We have a set S of keys.
For membership queries (is k in S?), bloom filters often help us quickly determine that a key is not in the set.
How can we filter range queries (is there a key from the range [k1,k2] in S?) ?
We have a set S of keys. For membership queries (is k in S?), bloom filters often help us quickly determine that a key is not in the set. How can we filter range queries (is there a key from the range [k1,k2] in S?) ? 


You can solve this problem in time O(log n) using either Segment Trees or Fenwick Trees. With segment trees, you can ask the question is there a bitset in the range [a..b]? This question can be answered in time O(log n). Also, you can set (or unset) a single bit in time O(log n). Similarly with Fenwick Trees. Assumption: Keys k1, k2, etc... are integers  we must make this assumption so that we can make sense of the range [k1..k2]. 


Do you have control of the length of the ranges you want to test? If the range is small (k2  k1 < some smallish number), then you could just use the bloom filter from before and check each k in the range.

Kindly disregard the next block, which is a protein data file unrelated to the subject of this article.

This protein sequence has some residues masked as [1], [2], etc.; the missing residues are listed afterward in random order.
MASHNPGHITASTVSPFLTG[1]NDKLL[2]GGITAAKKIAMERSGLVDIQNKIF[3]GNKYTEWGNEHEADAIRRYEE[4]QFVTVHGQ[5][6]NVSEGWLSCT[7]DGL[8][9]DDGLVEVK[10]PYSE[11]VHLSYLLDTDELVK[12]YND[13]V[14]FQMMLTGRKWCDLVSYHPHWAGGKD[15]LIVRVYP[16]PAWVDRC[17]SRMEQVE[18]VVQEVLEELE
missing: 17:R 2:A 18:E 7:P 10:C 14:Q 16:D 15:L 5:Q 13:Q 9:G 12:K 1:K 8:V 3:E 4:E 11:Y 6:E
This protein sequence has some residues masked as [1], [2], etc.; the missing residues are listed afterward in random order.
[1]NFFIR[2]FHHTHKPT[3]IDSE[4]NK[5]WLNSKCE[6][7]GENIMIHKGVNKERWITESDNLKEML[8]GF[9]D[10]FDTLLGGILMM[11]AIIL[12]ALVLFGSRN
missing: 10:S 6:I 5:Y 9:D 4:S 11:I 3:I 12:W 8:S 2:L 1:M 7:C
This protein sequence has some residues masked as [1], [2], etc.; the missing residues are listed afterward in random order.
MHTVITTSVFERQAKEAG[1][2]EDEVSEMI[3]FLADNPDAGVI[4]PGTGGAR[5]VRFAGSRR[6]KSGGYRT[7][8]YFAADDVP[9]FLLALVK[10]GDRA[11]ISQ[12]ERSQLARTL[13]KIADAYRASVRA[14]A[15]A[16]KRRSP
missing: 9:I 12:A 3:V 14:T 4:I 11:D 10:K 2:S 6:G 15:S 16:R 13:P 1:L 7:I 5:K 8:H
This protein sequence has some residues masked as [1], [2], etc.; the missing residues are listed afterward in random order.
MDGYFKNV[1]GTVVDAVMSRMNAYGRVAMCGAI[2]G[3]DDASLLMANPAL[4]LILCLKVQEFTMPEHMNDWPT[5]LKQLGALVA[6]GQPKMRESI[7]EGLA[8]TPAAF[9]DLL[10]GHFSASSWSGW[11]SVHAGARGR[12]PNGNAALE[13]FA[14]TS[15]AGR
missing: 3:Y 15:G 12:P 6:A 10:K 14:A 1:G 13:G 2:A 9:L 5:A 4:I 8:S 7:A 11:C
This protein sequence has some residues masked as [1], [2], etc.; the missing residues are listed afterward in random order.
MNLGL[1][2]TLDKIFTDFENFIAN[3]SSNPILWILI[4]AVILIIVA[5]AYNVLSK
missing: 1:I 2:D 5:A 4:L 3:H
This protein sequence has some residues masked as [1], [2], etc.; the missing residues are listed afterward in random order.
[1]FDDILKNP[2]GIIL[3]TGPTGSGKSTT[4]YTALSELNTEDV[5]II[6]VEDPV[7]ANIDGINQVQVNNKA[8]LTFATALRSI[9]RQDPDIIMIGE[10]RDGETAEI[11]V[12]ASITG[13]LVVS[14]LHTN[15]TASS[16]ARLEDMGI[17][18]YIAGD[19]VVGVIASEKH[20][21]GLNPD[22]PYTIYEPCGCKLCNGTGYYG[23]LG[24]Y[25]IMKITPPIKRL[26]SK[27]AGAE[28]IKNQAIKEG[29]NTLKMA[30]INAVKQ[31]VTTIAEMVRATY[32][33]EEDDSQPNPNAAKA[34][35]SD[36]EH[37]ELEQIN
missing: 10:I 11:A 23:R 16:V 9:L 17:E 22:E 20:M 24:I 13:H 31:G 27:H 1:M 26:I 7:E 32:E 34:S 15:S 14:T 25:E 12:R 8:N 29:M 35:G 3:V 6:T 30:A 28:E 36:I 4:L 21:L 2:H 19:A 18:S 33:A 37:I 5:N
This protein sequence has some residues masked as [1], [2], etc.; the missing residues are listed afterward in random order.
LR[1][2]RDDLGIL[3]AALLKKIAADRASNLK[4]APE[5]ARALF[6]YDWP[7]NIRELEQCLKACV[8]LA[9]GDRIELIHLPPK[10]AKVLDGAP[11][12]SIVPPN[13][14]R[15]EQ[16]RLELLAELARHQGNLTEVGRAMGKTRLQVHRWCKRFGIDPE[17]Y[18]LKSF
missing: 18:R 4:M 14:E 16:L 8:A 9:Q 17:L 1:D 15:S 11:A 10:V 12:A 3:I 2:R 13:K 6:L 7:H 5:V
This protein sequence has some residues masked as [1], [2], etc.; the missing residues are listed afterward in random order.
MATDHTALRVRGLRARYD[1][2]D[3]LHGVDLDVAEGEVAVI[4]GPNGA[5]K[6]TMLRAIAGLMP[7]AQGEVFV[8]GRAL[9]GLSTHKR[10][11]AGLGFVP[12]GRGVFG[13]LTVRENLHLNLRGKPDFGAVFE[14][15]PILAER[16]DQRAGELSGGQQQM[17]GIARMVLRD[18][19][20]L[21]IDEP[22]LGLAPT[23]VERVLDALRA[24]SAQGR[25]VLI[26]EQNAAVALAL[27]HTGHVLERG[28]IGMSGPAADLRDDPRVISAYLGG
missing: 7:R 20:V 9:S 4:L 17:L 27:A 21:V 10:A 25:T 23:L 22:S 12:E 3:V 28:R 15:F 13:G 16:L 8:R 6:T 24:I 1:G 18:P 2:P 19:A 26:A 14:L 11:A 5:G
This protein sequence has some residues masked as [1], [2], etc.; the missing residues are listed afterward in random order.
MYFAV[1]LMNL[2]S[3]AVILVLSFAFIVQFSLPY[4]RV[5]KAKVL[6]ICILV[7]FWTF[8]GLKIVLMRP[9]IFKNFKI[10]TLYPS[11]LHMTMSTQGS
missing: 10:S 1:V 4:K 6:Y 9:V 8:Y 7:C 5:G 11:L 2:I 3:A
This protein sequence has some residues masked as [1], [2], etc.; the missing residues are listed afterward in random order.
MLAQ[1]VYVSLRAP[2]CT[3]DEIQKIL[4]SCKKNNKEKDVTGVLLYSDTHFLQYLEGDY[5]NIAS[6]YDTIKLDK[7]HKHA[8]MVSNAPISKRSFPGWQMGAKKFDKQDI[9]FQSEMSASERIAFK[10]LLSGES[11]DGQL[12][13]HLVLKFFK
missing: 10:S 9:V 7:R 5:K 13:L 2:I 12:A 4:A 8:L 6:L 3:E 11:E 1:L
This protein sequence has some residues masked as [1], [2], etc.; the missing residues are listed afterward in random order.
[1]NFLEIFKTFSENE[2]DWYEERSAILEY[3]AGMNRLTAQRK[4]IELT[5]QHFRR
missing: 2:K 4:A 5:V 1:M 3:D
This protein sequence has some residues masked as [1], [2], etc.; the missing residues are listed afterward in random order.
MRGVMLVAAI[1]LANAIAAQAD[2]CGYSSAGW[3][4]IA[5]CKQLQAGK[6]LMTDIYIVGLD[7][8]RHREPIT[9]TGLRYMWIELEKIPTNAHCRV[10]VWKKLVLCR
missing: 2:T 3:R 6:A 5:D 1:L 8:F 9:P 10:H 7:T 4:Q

You can make testing multiple values faster by making sure the low order byte / bits of one of the hashes are passed through the hash function intact. E.g. you have hash function f(x) and hash function g(x). You define f(x) such that f(x) = hash_function(x div 16) + x mod 16. When you search, you can search the 2 bytes (16 bits) surrounding the f(x) result for a 1 bit. If you find one, test the corresponding value for a hit. This means that you can search for matches 16 values at a time with a fast twobyte retrieval. Note that playing with the hash functions this way may affect your results in other ways.